In the American Conservative, the writer Sean Scallon offers a revisionist take on one of the most widely panned speeches in modern political history: Jimmy Carter's infamous "malaise" address of 1979. Remembered as a low point in Democratic defeatism, the speech was, in truth, a bold statement of conservative ideals, Scallon argues. Had the nation listened to Carter, we might not be in the financial mess that we are now, or be so entangled in the Middle East.
Carter never used the word "malaise" in his speech, but he did confront what he saw as a sense of public alienation, spawned by inflation, oil crises, withdrawal from Vietnam, and the Iranian revolution. The way forward, as he saw it, lay in conservation, energy independence, and acceptance of the fact that the United States could no longer bend the world to its will.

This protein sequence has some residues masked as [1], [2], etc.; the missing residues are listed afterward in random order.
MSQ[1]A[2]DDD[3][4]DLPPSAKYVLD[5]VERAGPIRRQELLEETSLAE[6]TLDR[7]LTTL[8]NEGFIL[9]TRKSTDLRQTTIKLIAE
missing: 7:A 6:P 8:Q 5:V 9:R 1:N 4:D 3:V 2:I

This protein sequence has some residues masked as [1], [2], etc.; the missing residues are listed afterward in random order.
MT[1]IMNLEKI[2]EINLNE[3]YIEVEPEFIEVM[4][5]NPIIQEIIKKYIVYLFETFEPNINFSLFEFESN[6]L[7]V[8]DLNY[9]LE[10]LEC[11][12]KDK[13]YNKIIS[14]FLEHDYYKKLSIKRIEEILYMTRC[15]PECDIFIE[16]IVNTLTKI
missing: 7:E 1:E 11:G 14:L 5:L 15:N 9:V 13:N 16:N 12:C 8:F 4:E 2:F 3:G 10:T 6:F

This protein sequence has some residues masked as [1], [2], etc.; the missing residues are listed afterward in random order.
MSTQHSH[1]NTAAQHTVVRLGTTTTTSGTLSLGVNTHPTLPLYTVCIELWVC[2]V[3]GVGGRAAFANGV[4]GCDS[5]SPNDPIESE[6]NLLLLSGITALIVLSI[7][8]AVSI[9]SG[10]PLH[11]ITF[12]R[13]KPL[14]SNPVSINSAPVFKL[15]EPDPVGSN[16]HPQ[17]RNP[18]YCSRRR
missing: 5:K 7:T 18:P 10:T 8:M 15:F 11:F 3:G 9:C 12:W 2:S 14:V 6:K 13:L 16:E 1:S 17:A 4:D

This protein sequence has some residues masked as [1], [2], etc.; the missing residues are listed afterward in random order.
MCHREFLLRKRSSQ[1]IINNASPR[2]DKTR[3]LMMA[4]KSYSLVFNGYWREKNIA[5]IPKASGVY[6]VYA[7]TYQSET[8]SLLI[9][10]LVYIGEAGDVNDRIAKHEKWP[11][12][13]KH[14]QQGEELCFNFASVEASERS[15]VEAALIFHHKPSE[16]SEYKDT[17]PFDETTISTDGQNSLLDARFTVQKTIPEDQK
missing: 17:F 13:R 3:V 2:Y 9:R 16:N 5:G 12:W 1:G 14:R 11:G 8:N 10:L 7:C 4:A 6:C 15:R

Carter warned against the temptations of "the path that leads to fragmentation and self-interest. Down that road lies a mistaken idea of freedom, the right to grasp for ourselves some advantage over others." On the contrary, he said, "All the traditions of our past, all the lessons of our heritage, all the promises of our future point to another path, the path of common purpose and the restoration of American values."
Scallon responds: "Could Russell Kirk or Richard Weaver have said it any better if they were debating Ayn Rand?" Discipline, independence, the common weal over material wealth: The farmer and ex-Navy officer Carter was hoping, Scallon suggests, to synthesize traditional conservative values and the impersonal post-war
liberal, imperial state.
But true conservatism is a hard sell, politically. And Ronald Reagan saw an opening for the argument that "an America with any kind of limits could never be America in any meaningful sense." Once in office, the logic of Reagan's "you can have it all" message demanded that he junk his calls for smaller government, as Scallon sees it, and New Deal liberalism was crucially married to an aggressive foreign policy.
The rest is history. "After what happened to Carter," Scallon concludes, "no American politician today is brave enough to ask for limits."
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